Designed by Golfing Greats
Back in days of yore the peaceful, picturesque green swards where golfers now swing their clubs on the Strathpeffer course were once the scene of bloody medieval clan battles.
The MacDonalds, Mackenzies and Munros were all swept up in conflict in the area long before the discovery of sulphurous springs in the 18th century resulted in Strathpeffer village developing into a popular Victorian spa resort. By 1819 it had a pump room, a hospital, hotel, and later a railway station and entertainment pavilion.
A Golf Club was essential for a respectable spa resort, and in 1888 this lack was remedied by the founding of the Strathpeffer Spa Golf Club originally with nine holes, below Ben Wyvis overlooking the village, in Ulladale on the Cromartie Estate, just a five-minute uphill walk from the village centre.
From the beginning this hilly but scenically spectacular golf course attracted the attention of the top players of the day, and secured its place as one of Scotland’s iconic golfing destinations.
The original nine-hole Strathpeffer course was designed and laid out by Willie Park (Jnr) – a professional golfer from Musselburgh who won the Open Championship in 1887 and 1889.
A few years in though the Club, responding to popular demand, decided to extend the course to 18 holes, and it was deemed only right and proper that the extensions and accompanying improvements should be handled by a golfing master.
So it was that Old Tom Morris, known then as now as “The Grand Old Man of Golf”, was brought from St Andrews to design and lay out the Strathpeffer 18-hole course.
Morris was a top match and tournament golfer – the oldest winner of The Open at the age of 46 – but was just as famed for his work as greenkeeper, course designer, golf instructor, and club and ball maker.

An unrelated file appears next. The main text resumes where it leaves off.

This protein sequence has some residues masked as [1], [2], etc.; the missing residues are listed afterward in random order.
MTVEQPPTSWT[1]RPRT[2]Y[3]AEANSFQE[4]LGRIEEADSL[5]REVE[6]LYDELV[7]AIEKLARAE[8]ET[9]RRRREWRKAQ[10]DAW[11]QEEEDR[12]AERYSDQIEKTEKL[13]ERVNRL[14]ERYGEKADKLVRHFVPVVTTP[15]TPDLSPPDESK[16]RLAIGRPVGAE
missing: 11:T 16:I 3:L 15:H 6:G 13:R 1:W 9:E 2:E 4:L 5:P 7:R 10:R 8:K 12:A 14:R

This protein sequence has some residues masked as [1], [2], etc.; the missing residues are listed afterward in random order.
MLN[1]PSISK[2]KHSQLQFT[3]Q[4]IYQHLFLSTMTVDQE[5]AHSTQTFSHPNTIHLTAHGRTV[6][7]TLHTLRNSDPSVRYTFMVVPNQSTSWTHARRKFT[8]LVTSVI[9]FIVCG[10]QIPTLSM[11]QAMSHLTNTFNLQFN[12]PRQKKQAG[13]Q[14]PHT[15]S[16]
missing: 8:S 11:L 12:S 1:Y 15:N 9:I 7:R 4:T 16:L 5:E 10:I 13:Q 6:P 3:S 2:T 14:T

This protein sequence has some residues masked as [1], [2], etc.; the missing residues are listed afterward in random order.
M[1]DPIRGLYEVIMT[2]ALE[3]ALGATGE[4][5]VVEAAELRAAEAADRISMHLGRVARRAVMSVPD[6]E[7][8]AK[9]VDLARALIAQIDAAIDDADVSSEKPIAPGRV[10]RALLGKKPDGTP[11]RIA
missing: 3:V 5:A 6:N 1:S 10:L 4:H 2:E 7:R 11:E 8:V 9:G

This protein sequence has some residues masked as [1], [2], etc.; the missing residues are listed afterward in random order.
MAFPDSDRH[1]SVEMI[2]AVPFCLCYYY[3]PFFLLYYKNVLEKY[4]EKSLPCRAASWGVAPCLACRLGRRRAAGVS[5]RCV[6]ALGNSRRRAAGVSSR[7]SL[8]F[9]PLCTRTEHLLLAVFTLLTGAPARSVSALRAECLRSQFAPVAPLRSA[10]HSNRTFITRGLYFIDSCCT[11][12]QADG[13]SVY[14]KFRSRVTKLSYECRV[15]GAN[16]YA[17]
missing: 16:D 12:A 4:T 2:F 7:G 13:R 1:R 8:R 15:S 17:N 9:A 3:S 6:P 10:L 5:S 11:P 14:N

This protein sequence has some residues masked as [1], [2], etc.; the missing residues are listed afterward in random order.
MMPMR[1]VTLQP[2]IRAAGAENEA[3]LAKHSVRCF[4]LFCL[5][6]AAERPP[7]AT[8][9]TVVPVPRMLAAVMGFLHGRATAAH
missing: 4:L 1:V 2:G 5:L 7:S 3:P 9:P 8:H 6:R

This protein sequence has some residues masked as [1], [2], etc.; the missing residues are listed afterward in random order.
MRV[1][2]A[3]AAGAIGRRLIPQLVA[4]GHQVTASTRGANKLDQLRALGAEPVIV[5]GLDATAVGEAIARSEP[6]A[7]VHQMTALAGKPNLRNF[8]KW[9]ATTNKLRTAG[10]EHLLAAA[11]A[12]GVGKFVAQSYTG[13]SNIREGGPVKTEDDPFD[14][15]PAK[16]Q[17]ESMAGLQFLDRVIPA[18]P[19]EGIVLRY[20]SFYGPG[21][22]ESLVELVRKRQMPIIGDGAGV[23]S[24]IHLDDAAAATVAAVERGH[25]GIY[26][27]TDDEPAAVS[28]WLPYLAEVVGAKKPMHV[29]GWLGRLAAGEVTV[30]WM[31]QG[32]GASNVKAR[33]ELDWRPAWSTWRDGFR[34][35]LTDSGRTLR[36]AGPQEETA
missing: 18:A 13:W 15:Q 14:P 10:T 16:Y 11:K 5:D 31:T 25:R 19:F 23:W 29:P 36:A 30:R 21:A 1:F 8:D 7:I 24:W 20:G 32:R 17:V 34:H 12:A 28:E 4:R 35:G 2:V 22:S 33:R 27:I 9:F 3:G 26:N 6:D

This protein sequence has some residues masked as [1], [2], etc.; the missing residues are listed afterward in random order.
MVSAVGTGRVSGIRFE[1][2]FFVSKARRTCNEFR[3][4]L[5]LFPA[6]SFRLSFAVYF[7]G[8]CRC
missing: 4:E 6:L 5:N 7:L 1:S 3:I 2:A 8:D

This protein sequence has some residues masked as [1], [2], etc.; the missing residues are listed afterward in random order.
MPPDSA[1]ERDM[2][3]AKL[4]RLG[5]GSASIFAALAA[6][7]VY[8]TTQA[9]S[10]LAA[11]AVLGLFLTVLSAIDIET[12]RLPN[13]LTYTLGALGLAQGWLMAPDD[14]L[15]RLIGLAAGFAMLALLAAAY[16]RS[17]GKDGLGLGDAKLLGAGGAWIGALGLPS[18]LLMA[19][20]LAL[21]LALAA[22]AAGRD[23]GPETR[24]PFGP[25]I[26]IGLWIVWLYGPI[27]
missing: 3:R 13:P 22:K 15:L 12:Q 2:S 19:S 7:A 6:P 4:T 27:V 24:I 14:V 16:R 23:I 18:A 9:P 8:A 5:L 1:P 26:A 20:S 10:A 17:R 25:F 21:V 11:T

Strathpeffer goes down as one of Morris’ triumphs as a golf architect, along with the likes of courses such as Prestwick, Old Course at St Andrews, Muirfield, Royal Portrush, Carnoustie and dozens of others.
The Strathpeffer course you will play today is little changed from the testing Tom Morris original. Some improvements have been made over the years, but the location of the greens remains unaltered.
The original club house was a croft that happened to be on the land, but this was replaced by a purpose-built clubhouse in 1903, designed by Dingwall architect W.C. Joass and opened with much ceremony by Mrs Stewart Mackenzie of Seaforth.
A century later in 2003 the old clubhouse was replaced by a grander version, built by the members themselves, which still serves the Club well today with its comfortable lounge bar, shop and other facilities.
The march of time has not marred the charm of Strathpeffer, which still provides panoramic views across the surrounding countryside and a unique, challenging course to tackle.
Why not come and play a round with us?